The 19th-century physicist Hermann von Helmholtz compared his progress in solving a problem to that of a mountain climber “compelled to retrace his steps because his progress stopped.” A mountain climber, von Helmholtz said, “hits upon traces of a fresh path, which again leads him a little further.” The physicist’s introspection provokes the question: How do creative minds overcome valleys to get to the next higher peak?
Because thinking minds are different from evolving organisms and self-assembling molecules, we cannot expect them to use the same means—mechanisms like genetic drift and thermal vibrations—to overcome deep valleys in the landscapes they explore. But they must have some way to achieve the same purpose. As it turns out, they have more than just one—many more. But one of the most important is play.
I don’t mean the rule-based play of a board game or the competitive play of a soccer match, but rather the kind of freewheeling, unstructured play that children perform with a pile of LEGO blocks or with toy shovels and buckets in a sandbox. I mean playful behavior without immediate goals and benefits, without even the possibility of failure.
Play is so important that nature invented it long before it invented us. Almost all young mammals play, as do birds like parrots and crows. Play has been reported in reptiles, fish, and even spiders, where sexually immature animals use it to practice copulation. But the world champion of animal play may be the bottlenose dolphin, with 37 different reported types of play. Captive dolphins will play untiringly with balls and other toys, and wild dolphins play with objects like feathers, sponges, and “smoke rings” of air bubbles that they extrude from their blowholes.
Such widespread play must be more than just a frivolous whim of nature. The reason: It costs. Young animals can spend up to 20 percent of their daily energy budget goofing around rather than, say, chasing dinner. And their play can cause serious problems. Playing cheetah cubs frequently scare off prey by chasing each other or by clambering over their stalking mother. Playing elephants get stuck in mud. Playing bighorn sheep get impaled on cactus spines. Some playful animals even get themselves killed. In a 1991 study, Cambridge researcher Robert Harcourt observed a colony of South American fur seals. Within a single season, 102 of the colony’s pups were attacked by sea lions, and 26 of them were killed. More than 80 percent of the killed pups were attacked while playing.
With costs this high, the benefits can’t be far behind. And indeed, where the benefits of play have been measured, they can make the difference between life and death. The more feral horses from New Zealand play, for example, the better they survive their first year. Likewise, Alaskan brown bear cubs that played more during their first summer not only survived the first winter better, but also had a better chance to survive subsequent winters.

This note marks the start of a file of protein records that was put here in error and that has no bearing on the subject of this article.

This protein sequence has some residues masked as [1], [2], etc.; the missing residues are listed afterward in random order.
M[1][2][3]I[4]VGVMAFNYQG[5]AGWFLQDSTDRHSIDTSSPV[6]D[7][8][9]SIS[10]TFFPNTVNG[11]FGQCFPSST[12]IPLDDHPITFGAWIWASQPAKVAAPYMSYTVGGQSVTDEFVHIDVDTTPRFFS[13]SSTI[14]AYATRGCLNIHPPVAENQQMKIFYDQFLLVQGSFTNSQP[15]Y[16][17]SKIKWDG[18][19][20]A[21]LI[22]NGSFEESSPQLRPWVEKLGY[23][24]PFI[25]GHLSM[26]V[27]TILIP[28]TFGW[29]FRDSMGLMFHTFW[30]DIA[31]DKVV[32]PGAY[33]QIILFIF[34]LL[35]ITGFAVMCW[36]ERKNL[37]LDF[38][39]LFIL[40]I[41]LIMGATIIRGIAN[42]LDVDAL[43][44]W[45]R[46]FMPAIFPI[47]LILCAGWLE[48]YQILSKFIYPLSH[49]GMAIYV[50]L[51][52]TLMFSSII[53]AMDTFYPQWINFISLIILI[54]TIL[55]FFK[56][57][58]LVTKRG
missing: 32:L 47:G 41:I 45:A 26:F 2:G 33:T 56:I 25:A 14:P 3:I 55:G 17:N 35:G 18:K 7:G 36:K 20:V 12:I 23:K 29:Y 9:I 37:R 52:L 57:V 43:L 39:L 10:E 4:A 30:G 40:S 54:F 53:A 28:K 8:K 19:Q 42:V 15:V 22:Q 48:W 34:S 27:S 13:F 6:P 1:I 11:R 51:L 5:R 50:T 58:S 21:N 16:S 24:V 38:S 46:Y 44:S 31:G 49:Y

Male spiders practice how to copulate fast enough to get away from a female before other males attack them.
Some purposes of such play have nothing to do with mental problem solving. When horses play, they strengthen their muscles, and that very strength can help them survive. When lion cubs play-fight, they prepare for the real fights that will help them dominate the group. When dolphins play with air bubbles, they are honing their skills at confusing and catching prey. And when male spiders play at sex, they practice how to copulate fast enough to get away from a female before other males attack them.
But at least in mammals, play goes beyond mere practice of a stereotypical behavior, like that of a pianist rehearsing the same passage over and over again. When mammals stalk, hunt, and escape, they find themselves in ever-new situations and environments. Marc Bekoff, a researcher at the University of Colorado and a lifelong student of animal behavior, argues that play broadens an animal’s behavioral repertoire, giving them the flexibility to adapt to changing circumstances. In other words, animal play creates diverse behaviors, regardless of whether that diversity is immediately useful. It prepares the player for the unexpected in an unpredictable world.
That very flexibility can also help the smartest animals solve difficult problems. A 1978 experiment demonstrated its value for young rats. In this experiment, some rats were separated from their peers for 20 days by a mesh in their cage, which prevented them from playing. After the period of isolation, the researchers taught all the rats to get a food reward by pulling a rubber ball out of the way. They then changed the task to a new one where the ball had to be pushed instead of pulled. Compared to their freely playing peers, the play-deprived rats took much longer to try new ways of getting at the food and solving this problem.
University of Cambridge ethologist Patrick Bateson linked observations like this more directly to the landscapes of creation when he argued that play can “fulfill a probing role that enables the individual to escape from false endpoints, or local optima” and that “when stuck on a metaphorical lower peak, it can be beneficial to have active mechanisms for getting off it and onto a higher one.” In this view, play is to creativity what genetic drift is to evolution and what heat is to self-assembling molecules.
If that is the case, it is hardly surprising that creative people often describe their work as playful. Alexander Fleming, who would discover penicillin, was reproved by his boss for his playful attitude. He said, “I play with microbes … It is very pleasant to break the rules and to find something that nobody had thought of.” Andre Geim, 2010 Nobel laureate in physics, declared that “a playful attitude has always been the hallmark of my research … Unless you happen to be in the right place and the right time, or you have facilities no one else has, the only way is to be more adventurous.” When James Watson and Francis Crick discovered the double helix, they had help in the form of colored balls they could stick together—LEGO-like—to build a model. In Watson’s words, all they had to do was “begin to play.” And C.G. Jung, one of the fathers of psychoanalysis, said it best: “The debt we owe to the play of imagination is incalculable.”
One hallmark of play is that it suspends judgment so that we are no longer focused on selecting good ideas and discarding bad ones. That’s what allows us to descend into the valleys of imperfection to later climb the peaks of perfection. But play is only one means to get there.